Q&A: Counterfeit Chemotherapy Drugs Cause Concern

CURE, Summer 2012, Volume 11, Issue 2

Should cancer patients be concerned with counterfeit drugs?

A: When counterfeit Avastin (bevacizumab) started to show up in cancer treatment facilities around the country, patients, families and those who care for them were left in a state of disbelief ("Counterfeit Version of Avastin in US Distribution"). It is difficult enough receiving treatment for cancer, but wondering whether the right drug is in the vial is beyond anything anyone should have to deal with.

Some cynics say the doctors who bought the drugs should have been forewarned. I suspect those doctors were as shocked as their patients when they learned of the fraud.

The cost of providing cancer treatment in communities around the country is becoming prohibitive. Into this cost-conscious environment, the availability of a less expensive source of a very expensive drug becomes one way to get enough financial margin in the practice so that the practice can continue to function. We may not like to think of it this way, but many of us do the same thing when we try to find the lowest price for a large purchase, such as a car or a major appliance. Into this environment stepped some very greedy people who preyed on patients fighting for their lives.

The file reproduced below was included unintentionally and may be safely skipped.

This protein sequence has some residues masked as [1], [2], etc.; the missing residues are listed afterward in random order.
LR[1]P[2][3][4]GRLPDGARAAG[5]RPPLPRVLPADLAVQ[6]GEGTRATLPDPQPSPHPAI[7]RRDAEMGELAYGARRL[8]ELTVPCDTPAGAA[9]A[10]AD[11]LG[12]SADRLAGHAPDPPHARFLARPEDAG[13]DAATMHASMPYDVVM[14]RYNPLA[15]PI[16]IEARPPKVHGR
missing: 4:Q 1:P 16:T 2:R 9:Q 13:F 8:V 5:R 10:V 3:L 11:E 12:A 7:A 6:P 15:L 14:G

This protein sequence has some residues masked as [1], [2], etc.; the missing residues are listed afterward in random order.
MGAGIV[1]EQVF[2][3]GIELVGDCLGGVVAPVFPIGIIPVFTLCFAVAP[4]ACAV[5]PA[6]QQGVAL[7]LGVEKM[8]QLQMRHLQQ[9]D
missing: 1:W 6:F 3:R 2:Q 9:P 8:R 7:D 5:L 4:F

What’s next?

We now not only have to deal with a shortage of many vital cancer drugs, but we also have to deal with making certain that the journey of those drugs from the manufacturer to the distributor to the doctor or the hospital is carefully monitored and controlled. There may be more investigations followed by regulations to reduce the chances this ever happens again.

Just like many other things in our lives, what we used to accept as routine and essentially guaranteed is no longer as routine and guaranteed as we once thought. And once again, we learn that we are more vulnerable than we ever wanted to think possible. If you are concerned about this, you need to share those concerns with your doctor. They now have the added responsibility to be certain they purchase drugs from reputable sources.

—Len Lichtenfeld, MD, is deputy chief medical officer of the American Cancer Society. Send questions to editor@curetoday.com.